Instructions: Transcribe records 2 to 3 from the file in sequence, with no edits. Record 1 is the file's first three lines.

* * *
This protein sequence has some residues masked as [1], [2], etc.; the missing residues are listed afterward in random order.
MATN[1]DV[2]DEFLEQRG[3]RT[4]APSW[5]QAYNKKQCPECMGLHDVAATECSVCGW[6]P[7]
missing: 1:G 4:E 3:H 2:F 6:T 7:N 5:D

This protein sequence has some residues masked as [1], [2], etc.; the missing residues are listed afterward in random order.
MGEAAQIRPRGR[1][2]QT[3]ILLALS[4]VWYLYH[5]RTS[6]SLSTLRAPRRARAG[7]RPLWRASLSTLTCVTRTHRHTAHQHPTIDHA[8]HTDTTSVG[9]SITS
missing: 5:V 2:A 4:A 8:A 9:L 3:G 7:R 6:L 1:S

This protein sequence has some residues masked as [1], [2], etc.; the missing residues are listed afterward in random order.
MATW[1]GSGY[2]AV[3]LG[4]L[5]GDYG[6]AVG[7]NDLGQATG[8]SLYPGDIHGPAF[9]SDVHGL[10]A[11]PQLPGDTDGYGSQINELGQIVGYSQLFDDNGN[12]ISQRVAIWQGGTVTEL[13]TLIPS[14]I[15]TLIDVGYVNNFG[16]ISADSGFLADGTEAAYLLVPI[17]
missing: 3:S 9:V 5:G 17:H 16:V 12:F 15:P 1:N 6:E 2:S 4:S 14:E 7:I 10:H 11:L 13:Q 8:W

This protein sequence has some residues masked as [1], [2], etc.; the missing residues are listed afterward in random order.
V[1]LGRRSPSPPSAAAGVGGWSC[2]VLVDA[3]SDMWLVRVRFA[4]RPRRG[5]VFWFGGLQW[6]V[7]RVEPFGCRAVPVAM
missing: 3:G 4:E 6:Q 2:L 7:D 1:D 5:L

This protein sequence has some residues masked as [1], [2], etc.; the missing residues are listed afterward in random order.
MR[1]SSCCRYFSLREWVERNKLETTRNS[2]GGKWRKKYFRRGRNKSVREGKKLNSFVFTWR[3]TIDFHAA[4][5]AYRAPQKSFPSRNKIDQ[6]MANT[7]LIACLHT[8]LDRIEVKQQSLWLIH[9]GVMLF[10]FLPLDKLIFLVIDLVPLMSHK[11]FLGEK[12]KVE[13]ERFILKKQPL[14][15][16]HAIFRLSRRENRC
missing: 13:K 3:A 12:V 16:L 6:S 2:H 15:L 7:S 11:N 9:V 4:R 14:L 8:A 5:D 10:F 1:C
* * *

This protein sequence has some residues masked as [1], [2], etc.; the missing residues are listed afterward in random order.
MGEAAQIRPRGR[1][2]QT[3]ILLALS[4]VWYLYH[5]RTS[6]SLSTLRAPRRARAG[7]RPLWRASLSTLTCVTRTHRHTAHQHPTIDHA[8]HTDTTSVG[9]SITS
missing: 5:V 2:A 4:A 8:A 9:L 3:G 7:R 6:L 1:S

This protein sequence has some residues masked as [1], [2], etc.; the missing residues are listed afterward in random order.
MATW[1]GSGY[2]AV[3]LG[4]L[5]GDYG[6]AVG[7]NDLGQATG[8]SLYPGDIHGPAF[9]SDVHGL[10]A[11]PQLPGDTDGYGSQINELGQIVGYSQLFDDNGN[12]ISQRVAIWQGGTVTEL[13]TLIPS[14]I[15]TLIDVGYVNNFG[16]ISADSGFLADGTEAAYLLVPI[17]
missing: 3:S 9:V 5:G 17:H 16:V 12:F 15:P 1:N 6:E 2:S 4:S 14:E 7:I 10:H 11:L 13:Q 8:W